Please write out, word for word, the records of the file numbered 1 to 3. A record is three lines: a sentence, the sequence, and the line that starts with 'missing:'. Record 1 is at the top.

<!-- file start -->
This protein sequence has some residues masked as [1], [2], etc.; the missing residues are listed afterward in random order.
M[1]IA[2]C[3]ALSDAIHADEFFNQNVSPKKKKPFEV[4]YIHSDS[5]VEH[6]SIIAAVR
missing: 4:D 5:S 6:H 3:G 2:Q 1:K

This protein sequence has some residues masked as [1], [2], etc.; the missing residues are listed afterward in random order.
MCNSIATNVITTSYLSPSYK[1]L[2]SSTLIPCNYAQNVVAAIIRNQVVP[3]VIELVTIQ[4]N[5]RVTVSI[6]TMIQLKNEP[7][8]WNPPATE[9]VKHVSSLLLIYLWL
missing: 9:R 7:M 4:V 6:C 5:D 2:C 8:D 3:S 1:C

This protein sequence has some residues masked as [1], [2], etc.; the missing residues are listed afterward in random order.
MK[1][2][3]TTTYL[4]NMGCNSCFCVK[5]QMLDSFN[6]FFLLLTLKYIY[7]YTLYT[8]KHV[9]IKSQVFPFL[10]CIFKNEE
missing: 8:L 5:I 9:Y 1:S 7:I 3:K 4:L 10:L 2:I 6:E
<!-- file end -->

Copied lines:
This protein sequence has some residues masked as [1], [2], etc.; the missing residues are listed afterward in random order.
M[1]IA[2]C[3]ALSDAIHADEFFNQNVSPKKKKPFEV[4]YIHSDS[5]VEH[6]SIIAAVR
missing: 4:D 5:S 6:H 3:G 2:Q 1:K

This protein sequence has some residues masked as [1], [2], etc.; the missing residues are listed afterward in random order.
MCNSIATNVITTSYLSPSYK[1]L[2]SSTLIPCNYAQNVVAAIIRNQVVP[3]VIELVTIQ[4]N[5]RVTVSI[6]TMIQLKNEP[7][8]WNPPATE[9]VKHVSSLLLIYLWL
missing: 9:R 7:M 4:V 6:C 5:D 2:C 8:D 3:S 1:C

This protein sequence has some residues masked as [1], [2], etc.; the missing residues are listed afterward in random order.
MK[1][2][3]TTTYL[4]NMGCNSCFCVK[5]QMLDSFN[6]FFLLLTLKYIY[7]YTLYT[8]KHV[9]IKSQVFPFL[10]CIFKNEE
missing: 8:L 5:I 9:Y 1:S 7:I 3:K 4:L 10:L 2:I 6:E